Latest Geology of British Columbia Stories

2014-01-07 08:21:29

CALGARY, Jan. 7, 2014 /CNW/ - Sveinung Svarte, president & CEO, will present at the BMO Capital Markets Unconventional Resource Conference in New York City on Tuesday, January 14, 2014 at 1:30 pm ET. The presentation will include information detailing Athabasca's thermal oil assets, activities in light oil and future growth opportunities. To listen and view this online event, please visit: www.bmocm.com/conferences/unconventionalresource2014/webcast. The webcast will be...

13-year Cascadia Study Suggests Risk For Large Earthquake
2012-08-01 13:16:27

A comprehensive analysis of the Cascadia Subduction Zone off the Pacific Northwest coast confirms that the region has had numerous earthquakes over the past 10,000 years, and suggests that the southern Oregon coast may be most vulnerable based on recurrence frequency. Written by researchers at Oregon State University, and published online by the U.S. Geological Survey, the study concludes that there is a 40 percent chance of a major earthquake in the Coos Bay, Ore., region during the next...

2010-12-13 11:49:04

Every 15 months or so, an unfelt earthquake occurs in western Washington and travels northward to Canada's Vancouver Island. The episode typically releases as much energy as a magnitude 6.5 earthquake, but it does so gradually over a month. New technology is letting University of Washington researchers get a much better picture of how these episodic tremor events relate to potentially catastrophic earthquakes, perhaps as powerful as magnitude 9, that occur every 300 to 500 years in the...

2010-05-24 11:33:10

The major earthquakes that devastated Chile earlier this year and which triggered the catastrophic Indonesian tsunami of 2004 are more than just a distinct possibility to strike the Pacific Northwest coast of the United States, scientists say. There is more than a one-in-three chance that it will happen within the next 50 years. New analyses by Oregon State University marine geologist Chris Goldfinger and his colleagues have provided fresh insights into the Northwest's turbulent seismic...

2009-12-23 14:50:00

Link to earthquakes unclear, but tremors seem to increase stress on shallower fracture zone The faint tug of the sun and moon on the San Andreas Fault stimulates tremors deep underground, suggesting that the rock 15 miles below is lubricated with highly pressurized water that allows the rock to slip with little effort, according to a new study by University of California, Berkeley, seismologists. "Tremors seem to be extremely sensitive to minute stress changes," said Roland Brgmann, UC...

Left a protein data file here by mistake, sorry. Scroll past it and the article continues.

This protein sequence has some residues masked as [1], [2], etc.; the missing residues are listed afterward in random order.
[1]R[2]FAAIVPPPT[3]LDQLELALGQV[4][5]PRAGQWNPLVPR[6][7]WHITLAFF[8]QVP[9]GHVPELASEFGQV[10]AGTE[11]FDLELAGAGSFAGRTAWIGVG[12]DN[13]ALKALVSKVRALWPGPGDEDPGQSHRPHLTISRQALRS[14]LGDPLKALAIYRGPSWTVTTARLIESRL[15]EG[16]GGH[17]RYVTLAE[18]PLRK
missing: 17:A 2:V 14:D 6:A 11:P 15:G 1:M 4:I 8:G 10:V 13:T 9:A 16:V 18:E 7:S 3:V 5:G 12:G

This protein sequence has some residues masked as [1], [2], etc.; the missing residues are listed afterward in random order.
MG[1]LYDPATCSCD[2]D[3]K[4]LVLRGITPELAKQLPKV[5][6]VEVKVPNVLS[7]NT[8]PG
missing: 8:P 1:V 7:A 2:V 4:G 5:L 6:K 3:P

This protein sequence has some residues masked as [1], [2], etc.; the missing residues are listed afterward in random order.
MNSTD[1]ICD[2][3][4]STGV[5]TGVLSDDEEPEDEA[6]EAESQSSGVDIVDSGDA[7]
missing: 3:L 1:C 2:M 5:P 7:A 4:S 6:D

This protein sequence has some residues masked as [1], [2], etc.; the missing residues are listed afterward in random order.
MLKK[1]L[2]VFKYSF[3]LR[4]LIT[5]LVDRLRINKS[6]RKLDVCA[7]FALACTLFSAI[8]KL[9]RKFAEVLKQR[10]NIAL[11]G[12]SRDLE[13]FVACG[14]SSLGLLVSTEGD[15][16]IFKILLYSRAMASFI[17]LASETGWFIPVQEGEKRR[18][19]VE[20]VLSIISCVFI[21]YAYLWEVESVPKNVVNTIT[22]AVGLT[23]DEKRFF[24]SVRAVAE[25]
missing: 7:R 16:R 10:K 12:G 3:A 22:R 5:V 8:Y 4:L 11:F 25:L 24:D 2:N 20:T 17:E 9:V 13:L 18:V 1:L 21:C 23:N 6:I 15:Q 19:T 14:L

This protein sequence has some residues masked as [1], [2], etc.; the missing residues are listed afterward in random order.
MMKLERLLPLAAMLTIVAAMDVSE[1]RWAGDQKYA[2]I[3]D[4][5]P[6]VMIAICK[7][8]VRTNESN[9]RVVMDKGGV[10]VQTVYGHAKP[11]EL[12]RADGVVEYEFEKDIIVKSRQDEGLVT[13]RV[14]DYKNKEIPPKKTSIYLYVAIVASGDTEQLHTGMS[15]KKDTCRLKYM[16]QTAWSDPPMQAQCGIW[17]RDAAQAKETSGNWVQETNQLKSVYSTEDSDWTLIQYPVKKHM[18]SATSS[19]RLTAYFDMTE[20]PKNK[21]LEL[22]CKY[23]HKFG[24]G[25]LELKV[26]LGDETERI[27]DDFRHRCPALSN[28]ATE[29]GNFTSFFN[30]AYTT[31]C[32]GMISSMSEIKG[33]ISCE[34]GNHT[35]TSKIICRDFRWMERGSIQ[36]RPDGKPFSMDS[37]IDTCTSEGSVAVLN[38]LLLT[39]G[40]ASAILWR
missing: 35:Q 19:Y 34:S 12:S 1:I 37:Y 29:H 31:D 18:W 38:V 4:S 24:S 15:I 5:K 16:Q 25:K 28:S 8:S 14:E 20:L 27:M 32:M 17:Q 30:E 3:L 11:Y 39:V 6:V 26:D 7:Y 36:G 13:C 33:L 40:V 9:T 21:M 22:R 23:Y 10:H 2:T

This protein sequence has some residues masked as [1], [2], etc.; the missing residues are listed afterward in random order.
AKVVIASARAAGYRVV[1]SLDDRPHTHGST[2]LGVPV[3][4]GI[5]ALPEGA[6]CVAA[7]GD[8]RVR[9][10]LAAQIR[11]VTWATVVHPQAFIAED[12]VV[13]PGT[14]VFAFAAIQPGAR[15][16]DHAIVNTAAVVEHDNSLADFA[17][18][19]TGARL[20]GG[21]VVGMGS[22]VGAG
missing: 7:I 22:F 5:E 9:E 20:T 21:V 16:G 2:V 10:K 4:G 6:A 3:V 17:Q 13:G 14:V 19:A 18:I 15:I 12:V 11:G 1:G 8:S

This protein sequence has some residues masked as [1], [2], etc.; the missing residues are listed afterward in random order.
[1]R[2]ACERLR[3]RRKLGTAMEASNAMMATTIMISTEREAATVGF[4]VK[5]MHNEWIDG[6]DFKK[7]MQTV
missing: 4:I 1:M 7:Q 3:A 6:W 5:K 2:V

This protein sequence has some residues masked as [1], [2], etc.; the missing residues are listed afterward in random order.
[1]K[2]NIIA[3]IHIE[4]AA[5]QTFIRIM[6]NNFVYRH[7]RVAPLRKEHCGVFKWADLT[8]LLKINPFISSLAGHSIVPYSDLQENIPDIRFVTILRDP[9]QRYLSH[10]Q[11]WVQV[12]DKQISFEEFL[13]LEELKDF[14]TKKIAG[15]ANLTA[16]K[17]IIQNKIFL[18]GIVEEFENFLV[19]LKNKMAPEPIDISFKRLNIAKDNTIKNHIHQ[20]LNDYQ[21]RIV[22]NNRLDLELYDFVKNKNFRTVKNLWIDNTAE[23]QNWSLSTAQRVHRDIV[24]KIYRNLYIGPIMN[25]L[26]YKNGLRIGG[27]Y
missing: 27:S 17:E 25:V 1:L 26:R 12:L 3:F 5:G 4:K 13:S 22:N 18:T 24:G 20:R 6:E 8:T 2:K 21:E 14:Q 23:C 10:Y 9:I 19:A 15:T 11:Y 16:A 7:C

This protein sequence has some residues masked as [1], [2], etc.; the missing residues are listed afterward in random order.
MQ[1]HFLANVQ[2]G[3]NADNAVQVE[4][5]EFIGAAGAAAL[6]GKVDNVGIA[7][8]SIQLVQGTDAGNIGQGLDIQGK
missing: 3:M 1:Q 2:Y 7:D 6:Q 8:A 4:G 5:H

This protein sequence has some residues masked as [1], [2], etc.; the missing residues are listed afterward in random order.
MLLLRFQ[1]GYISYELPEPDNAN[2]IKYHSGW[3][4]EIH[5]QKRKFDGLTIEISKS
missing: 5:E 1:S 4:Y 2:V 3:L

2009-07-10 06:25:00

A spike in mysterious underground rumblings observed on a section of the San Andreas fault near Parkfield, California, could indicate a build-up of stress and an increased likelihood of a major earthquake, said scientists at the University of California, Berkeley. The researchers monitored seismic activity along a heavily instrumented segment of the central San Andreas Fault from July 2001 to February 2009, and recorded more than 2,000 tremors lasting from minutes to nearly half an hour....

2009-06-11 07:48:16

A new study evaluates expected ground motion in Seattle, Victoria and Vancouver from earthquakes of magnitude 7.5 - 9.0, providing engineers and policymakers with a new tool to build or retrofit structures to withstand seismic waves from large "subduction" earthquakes off the continent's west coast.The Cascadia subduction zone in the Pacific Northwest has produced great earthquakes of magnitude 9.0 and larger, most recently in the 1700s. Now home to millions of people and a vast...

2009-04-10 12:15:00

Seattle's tallest buildings are at risk of collapse during a rupture of the Cascadia fault zone in the Pacific Northwest, say U.S. seismic experts. The Cascadia subduction zone is likely to produce the strongest shaking experienced from earthquakes in the lower 48 states, said seismic experts from the California Institute of Technology in Pasadena. While the Pacific Northwest has experienced little seismic activity in 200 years, there is growing consensus the Cascadia subduction zone ruptures...

2009-02-16 11:00:00

Researchers are using modern technology to study "silent earthquakes" along a major fault zone beneath the Nicoya Peninsula in Costa Rica. Also known as slow slip events, they involve the same motion as an earthquake, but they occur so slowly that they can only be detected by networks of modern instruments. Scientists are using a network of 13 Global Positioning System (GPS) monitoring stations and 13 seismic stations to measure precisely the movements of the Earth's crust on the peninsula...

2005-12-02 11:31:39

CORVALLIS, Ore. "“ The magnitude 9.2 earthquake that triggered a devastating tsunami in the Indian Ocean in December of 2004 originated just off the coast of northern Sumatra, but an "energy pulse" "“ an area where slip on the fault was much greater "“ created the largest waves, some 100 miles from the epicenter. Seismologists have mapped these energy pulses for Sumatra and are trying to learn more about them to predict better when and where tsunamis may occur. They also...

Word of the Day
  • Licking.
  • Hence Running along or over a surface, as if in the act of licking; flowing over or along; lapping or bathing; softly bright; gleaming.
This word comes the Latin 'lambere,' to lick.